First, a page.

The author has collected a large amount of useful data on this subject and arranged them so that the reader can obtain a clear insight into the present status of hypotension. He has systematically outlined the conditions and diseases in which hypotension occurs. The temporary hypotension observed in surgical shock is duly considered, and the relation of this hypotension to decreased blood volume is discussed. Dehydration in cholera is considered the cause of the decreased blood volume and hypotension. Postural hypotension, on the other hand, is attributed to a disturbance of the vasomotor system.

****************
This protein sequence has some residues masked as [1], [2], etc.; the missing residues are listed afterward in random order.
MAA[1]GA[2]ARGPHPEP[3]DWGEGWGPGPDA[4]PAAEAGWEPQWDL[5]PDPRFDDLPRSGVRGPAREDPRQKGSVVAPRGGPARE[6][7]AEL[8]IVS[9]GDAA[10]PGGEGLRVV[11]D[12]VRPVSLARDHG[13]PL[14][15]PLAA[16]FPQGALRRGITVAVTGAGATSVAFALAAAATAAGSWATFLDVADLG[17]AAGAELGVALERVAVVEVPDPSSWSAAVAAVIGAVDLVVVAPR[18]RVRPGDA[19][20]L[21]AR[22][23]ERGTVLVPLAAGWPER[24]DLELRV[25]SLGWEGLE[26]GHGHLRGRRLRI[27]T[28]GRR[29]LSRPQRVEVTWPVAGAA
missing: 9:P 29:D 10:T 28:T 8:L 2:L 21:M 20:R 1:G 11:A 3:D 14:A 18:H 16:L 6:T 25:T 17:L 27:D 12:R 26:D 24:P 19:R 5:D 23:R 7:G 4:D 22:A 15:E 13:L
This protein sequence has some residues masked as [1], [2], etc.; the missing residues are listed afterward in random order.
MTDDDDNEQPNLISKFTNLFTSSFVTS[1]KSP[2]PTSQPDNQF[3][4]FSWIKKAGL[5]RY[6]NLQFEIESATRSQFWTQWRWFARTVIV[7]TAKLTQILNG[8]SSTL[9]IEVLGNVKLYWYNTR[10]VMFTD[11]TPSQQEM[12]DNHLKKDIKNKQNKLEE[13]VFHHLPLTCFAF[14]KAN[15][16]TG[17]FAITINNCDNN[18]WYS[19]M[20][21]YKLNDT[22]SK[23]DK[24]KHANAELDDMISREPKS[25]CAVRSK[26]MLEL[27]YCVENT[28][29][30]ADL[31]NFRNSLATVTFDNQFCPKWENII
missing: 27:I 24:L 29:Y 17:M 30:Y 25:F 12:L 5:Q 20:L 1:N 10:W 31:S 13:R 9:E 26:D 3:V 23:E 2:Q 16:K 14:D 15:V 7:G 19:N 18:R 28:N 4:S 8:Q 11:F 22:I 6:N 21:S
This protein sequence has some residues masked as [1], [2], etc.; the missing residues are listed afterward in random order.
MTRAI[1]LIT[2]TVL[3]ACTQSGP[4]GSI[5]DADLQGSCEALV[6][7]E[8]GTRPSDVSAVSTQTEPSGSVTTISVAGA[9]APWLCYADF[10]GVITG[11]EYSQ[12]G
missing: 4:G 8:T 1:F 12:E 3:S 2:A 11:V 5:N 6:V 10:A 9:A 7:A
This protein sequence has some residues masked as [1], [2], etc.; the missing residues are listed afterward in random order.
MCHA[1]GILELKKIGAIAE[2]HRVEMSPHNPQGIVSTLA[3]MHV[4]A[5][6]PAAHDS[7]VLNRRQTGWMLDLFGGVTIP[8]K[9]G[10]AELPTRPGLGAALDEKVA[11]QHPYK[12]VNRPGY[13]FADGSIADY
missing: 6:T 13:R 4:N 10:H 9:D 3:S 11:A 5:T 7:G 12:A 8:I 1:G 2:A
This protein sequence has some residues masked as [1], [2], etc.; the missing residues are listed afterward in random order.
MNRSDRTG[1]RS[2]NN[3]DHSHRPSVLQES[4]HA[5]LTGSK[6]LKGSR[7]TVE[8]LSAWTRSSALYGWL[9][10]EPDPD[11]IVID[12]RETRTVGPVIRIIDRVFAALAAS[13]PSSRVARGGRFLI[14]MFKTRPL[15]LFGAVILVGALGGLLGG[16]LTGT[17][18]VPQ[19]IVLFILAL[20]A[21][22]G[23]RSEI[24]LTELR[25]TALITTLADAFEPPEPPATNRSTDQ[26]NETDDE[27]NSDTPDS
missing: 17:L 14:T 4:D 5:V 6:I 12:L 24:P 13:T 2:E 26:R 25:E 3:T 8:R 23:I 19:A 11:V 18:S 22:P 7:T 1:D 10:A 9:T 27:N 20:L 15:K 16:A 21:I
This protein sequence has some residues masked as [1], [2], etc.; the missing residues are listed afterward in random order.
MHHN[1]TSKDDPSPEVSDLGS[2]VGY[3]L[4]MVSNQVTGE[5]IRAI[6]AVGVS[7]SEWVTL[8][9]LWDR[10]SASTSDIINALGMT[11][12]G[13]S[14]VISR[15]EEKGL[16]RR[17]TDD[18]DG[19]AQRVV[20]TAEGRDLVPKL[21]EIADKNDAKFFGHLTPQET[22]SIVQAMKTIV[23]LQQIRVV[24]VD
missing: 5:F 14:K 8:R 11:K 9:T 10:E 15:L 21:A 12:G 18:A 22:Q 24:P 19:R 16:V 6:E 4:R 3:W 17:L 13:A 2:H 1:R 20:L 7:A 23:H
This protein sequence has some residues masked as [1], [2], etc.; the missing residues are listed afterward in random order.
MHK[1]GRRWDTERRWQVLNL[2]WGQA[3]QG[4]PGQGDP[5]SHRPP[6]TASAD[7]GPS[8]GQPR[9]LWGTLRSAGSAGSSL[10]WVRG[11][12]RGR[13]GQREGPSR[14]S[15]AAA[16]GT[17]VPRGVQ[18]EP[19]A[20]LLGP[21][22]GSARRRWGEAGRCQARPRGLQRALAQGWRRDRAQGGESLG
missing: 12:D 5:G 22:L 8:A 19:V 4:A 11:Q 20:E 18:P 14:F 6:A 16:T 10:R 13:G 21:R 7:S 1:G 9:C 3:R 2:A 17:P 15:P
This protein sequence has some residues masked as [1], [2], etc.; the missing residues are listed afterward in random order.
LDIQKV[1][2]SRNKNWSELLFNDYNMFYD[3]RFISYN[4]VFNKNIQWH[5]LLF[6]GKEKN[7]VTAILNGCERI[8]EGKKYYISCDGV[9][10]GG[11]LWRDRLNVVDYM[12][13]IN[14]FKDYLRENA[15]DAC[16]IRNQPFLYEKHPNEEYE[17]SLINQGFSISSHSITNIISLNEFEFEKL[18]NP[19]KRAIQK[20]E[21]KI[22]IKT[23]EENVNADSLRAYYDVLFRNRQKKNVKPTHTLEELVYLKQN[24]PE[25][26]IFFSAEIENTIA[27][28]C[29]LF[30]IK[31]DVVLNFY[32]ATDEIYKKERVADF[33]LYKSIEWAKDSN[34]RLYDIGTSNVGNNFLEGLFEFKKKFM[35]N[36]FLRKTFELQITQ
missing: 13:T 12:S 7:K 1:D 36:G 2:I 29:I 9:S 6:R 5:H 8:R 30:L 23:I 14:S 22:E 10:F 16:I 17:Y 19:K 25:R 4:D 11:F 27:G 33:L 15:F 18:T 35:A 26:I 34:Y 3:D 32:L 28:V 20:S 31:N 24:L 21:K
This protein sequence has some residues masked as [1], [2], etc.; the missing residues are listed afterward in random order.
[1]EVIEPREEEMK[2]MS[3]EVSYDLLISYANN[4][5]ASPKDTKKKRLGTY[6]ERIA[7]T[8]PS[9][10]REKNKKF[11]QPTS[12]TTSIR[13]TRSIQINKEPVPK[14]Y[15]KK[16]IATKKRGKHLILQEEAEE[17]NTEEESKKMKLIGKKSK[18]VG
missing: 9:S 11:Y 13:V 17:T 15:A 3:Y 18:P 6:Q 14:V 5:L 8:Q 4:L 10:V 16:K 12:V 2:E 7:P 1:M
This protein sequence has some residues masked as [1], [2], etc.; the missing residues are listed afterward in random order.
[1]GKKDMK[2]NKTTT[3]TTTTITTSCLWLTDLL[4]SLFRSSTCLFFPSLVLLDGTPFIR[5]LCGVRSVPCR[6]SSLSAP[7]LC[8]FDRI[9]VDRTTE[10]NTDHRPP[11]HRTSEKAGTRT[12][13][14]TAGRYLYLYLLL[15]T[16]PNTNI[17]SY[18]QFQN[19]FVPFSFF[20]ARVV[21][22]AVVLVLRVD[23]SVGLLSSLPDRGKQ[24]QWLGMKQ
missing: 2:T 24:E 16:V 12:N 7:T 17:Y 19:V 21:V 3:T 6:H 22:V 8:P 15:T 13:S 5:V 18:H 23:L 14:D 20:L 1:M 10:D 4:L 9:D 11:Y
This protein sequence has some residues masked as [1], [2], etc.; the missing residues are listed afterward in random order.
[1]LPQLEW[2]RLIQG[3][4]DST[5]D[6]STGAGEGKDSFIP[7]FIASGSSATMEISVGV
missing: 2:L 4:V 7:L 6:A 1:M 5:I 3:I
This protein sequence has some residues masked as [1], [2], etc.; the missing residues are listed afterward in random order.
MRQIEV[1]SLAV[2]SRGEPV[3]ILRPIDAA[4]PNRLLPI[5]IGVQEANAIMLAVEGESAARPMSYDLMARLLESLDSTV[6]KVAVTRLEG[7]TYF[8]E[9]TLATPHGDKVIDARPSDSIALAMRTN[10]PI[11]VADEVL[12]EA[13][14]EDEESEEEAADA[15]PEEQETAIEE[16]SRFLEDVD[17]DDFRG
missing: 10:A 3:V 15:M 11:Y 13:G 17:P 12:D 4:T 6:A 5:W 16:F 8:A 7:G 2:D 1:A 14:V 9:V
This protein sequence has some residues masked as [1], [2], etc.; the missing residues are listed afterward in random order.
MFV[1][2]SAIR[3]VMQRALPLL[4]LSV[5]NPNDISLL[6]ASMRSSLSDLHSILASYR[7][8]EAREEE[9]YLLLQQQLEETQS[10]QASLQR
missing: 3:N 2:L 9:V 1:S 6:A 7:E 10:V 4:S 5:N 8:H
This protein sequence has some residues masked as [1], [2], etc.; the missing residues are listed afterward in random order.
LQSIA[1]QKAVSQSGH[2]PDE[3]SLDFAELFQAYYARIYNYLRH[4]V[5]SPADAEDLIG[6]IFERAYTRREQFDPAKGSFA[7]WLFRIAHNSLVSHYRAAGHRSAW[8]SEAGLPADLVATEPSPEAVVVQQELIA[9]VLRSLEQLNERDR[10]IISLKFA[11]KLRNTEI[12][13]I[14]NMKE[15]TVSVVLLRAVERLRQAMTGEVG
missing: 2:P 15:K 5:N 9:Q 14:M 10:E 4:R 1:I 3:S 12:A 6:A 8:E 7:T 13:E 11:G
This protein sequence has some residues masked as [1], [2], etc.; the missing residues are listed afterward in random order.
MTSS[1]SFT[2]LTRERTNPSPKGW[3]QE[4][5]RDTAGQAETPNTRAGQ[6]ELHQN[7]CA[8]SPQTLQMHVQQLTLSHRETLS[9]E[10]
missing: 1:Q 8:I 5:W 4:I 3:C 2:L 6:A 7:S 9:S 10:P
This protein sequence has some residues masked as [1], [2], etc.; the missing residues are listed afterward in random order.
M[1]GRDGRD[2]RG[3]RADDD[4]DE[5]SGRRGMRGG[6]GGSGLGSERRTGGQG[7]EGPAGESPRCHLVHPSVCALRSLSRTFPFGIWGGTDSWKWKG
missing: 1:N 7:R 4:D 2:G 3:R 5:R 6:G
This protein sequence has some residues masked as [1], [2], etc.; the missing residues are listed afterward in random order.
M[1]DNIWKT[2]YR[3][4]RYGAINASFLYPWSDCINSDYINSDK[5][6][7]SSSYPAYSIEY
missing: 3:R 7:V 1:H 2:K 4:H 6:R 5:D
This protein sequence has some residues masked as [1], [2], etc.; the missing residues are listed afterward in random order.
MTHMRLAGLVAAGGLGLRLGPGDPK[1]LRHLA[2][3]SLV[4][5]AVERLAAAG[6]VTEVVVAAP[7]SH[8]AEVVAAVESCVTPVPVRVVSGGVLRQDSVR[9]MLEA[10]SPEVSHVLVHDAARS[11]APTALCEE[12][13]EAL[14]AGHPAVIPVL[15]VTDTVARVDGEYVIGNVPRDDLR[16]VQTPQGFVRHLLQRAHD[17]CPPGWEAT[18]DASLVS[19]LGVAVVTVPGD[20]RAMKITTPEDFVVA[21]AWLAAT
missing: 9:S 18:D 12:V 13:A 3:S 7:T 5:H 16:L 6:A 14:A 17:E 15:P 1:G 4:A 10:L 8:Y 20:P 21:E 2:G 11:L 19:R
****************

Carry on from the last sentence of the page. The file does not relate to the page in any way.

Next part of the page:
The author presents in detail the different views regarding the relation of the suprarenals to blood pressure. He accepts the evidence that the suprarenal cortex is the necessary portion of the gland for maintaining normal blood pressure. Addison's disease is considered the most clearly defined clinical example of chronic hypotension. He discusses the lack of uniform